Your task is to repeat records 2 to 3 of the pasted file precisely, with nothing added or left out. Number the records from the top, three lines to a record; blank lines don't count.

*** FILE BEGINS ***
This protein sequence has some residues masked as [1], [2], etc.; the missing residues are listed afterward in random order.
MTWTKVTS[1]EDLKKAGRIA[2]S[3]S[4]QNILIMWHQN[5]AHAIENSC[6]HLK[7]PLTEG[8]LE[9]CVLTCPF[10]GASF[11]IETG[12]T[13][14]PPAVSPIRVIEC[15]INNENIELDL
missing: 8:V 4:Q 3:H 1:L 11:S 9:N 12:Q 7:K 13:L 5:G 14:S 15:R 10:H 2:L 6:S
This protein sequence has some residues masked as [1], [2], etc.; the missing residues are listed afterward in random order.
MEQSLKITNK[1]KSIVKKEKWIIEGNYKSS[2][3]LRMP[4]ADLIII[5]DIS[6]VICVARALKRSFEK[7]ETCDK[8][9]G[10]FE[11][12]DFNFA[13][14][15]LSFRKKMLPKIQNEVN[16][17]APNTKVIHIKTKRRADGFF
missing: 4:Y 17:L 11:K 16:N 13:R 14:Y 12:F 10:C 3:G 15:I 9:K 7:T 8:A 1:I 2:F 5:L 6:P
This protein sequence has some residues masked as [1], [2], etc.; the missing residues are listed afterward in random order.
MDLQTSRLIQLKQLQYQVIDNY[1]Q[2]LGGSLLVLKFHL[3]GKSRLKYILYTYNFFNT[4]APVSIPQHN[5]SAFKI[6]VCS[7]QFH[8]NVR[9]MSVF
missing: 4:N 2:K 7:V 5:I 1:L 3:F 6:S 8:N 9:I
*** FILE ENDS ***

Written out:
This protein sequence has some residues masked as [1], [2], etc.; the missing residues are listed afterward in random order.
MEQSLKITNK[1]KSIVKKEKWIIEGNYKSS[2][3]LRMP[4]ADLIII[5]DIS[6]VICVARALKRSFEK[7]ETCDK[8][9]G[10]FE[11][12]DFNFA[13][14][15]LSFRKKMLPKIQNEVN[16][17]APNTKVIHIKTKRRADGFF
missing: 4:Y 17:L 11:K 16:N 13:R 14:Y 12:F 10:C 3:G 15:I 9:K 7:T 8:A 1:I 2:F 5:L 6:P
This protein sequence has some residues masked as [1], [2], etc.; the missing residues are listed afterward in random order.
MDLQTSRLIQLKQLQYQVIDNY[1]Q[2]LGGSLLVLKFHL[3]GKSRLKYILYTYNFFNT[4]APVSIPQHN[5]SAFKI[6]VCS[7]QFH[8]NVR[9]MSVF
missing: 4:N 2:K 7:V 5:I 1:L 3:F 6:S 8:N 9:I